Investigate r= a + b cos(kΘ)
Compare with r= b cos(kΘ) for various k.
What if cos( ) is replaced with sin( )?
First let’s investigate what effect each variable has on the graph. Let’s look at what happens when b and k are 1 and we vary “a”.
On the graph below we will look at a few cases:
r = 1 + 1 cos(1Θ) r = 2 + 1 cos(1Θ) r = 3 + 1 cos(1Θ)
As “a” becomes bigger, the graph becomes more and more like a circle.
It is interesting to note that when is “a” is 0 the graphs appears to be a circle with an origin at (1/2, 0)
If we keep a and k constant and alter “b” we get another pattern:
r = 1 + 1 cos(1Θ) r = 1 + 2 cos(1Θ) r = 1 + 3 cos(1Θ)
r = 1 - 3 cos(1Θ)
When a and b are constant at 1 and k is varied you get the basic n-leaf rose where “k” gives the number of petals.
r = 1 + 1 cos(2Θ) r = 1 + 1 cos(3Θ) r = 1 + 1 cos(4Θ)
Changing the size of a and b but keeping them equal to each other gives you longer petals.
r = 5 + 5 cos(3Θ) r = 3 + 3 cos(4Θ) r = 4 + 4 cos(5Θ)
When a and b are no longer equal, our rose petals no longer meet at the origin:
r= 3 + 1 cos(2Θ) r = 2 + 1 cos(3Θ) r = 3 + 2 cos(4Θ)
Now let’s compare r= a + b cos(kΘ) with r= b cos(kΘ)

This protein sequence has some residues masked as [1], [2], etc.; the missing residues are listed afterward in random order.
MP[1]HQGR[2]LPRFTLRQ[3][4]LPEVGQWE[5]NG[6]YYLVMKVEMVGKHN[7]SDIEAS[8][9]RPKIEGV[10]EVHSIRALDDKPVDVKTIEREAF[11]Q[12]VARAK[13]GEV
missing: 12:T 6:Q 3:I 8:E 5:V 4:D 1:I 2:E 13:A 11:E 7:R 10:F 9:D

r= 2 + 2 cos(4Θ) r = 2 cos(4Θ)
The purple flower has 4 stretched out petals as would be expected based on the previous explorations. The red flower has 8 petals not 4 as would be expected with a k value of 4. Upon further investigation, I found that in the graph of r= b cos(kΘ) the number of petals follows an interesting pattern. For all even k, the number of petals is double the k value while for all odd k the number of petals is k.
r= 2 cos(2Θ) r= 2 cos(3Θ) r= 2 cos(4Θ) r= 2 cos(5Θ)
When you compare the graphs of r= a + b cos(kΘ) and r= b cos(kΘ) with r= a + b sin(kΘ) and r= b sin(kΘ) you see that the graph is basically the same except that the petals have rotated.
r= 3 + 3 sin(3Θ) r= 3 + 3 sin(3Θ)
r= 3 + 3 cos(3Θ) r= 3 cos(3Θ)